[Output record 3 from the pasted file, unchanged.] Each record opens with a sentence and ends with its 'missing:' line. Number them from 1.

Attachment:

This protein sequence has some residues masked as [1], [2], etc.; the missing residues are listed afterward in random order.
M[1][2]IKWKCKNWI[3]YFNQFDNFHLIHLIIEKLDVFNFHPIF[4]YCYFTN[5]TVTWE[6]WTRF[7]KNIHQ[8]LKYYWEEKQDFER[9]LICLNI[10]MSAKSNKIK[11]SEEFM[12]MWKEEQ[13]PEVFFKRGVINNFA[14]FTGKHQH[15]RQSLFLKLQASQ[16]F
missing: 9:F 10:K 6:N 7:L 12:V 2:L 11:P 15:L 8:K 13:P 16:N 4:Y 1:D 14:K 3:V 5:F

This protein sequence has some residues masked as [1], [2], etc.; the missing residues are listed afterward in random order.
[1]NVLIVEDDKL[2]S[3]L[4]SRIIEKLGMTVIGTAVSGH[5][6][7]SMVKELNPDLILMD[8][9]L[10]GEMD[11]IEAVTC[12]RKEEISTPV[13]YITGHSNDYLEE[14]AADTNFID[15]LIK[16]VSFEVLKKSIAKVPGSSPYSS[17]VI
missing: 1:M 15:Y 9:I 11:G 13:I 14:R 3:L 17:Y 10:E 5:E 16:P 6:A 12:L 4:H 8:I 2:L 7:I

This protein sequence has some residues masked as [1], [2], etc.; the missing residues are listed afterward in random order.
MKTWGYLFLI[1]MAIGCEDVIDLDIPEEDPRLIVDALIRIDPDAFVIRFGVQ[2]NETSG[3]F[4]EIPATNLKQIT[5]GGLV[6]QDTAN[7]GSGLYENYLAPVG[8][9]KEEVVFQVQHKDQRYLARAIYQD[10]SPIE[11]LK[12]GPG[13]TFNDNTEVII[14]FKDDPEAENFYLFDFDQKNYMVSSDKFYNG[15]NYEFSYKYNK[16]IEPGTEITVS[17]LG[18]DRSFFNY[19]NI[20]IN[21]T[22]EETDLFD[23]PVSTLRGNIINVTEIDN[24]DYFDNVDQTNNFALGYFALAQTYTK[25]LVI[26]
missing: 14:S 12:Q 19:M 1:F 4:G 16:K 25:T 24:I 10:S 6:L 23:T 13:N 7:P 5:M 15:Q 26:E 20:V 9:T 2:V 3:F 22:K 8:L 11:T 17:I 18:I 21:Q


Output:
This protein sequence has some residues masked as [1], [2], etc.; the missing residues are listed afterward in random order.
MKTWGYLFLI[1]MAIGCEDVIDLDIPEEDPRLIVDALIRIDPDAFVIRFGVQ[2]NETSG[3]F[4]EIPATNLKQIT[5]GGLV[6]QDTAN[7]GSGLYENYLAPVG[8][9]KEEVVFQVQHKDQRYLARAIYQD[10]SPIE[11]LK[12]GPG[13]TFNDNTEVII[14]FKDDPEAENFYLFDFDQKNYMVSSDKFYNG[15]NYEFSYKYNK[16]IEPGTEITVS[17]LG[18]DRSFFNY[19]NI[20]IN[21]T[22]EETDLFD[23]PVSTLRGNIINVTEIDN[24]DYFDNVDQTNNFALGYFALAQTYTK[25]LVI[26]
missing: 14:S 12:Q 19:M 1:F 4:G 16:K 25:T 24:I 10:S 6:L 23:T 13:N 7:P 5:M 15:Q 26:E 20:V 9:T 2:V 3:F 22:K 8:L 11:T 17:I 18:I 21:Q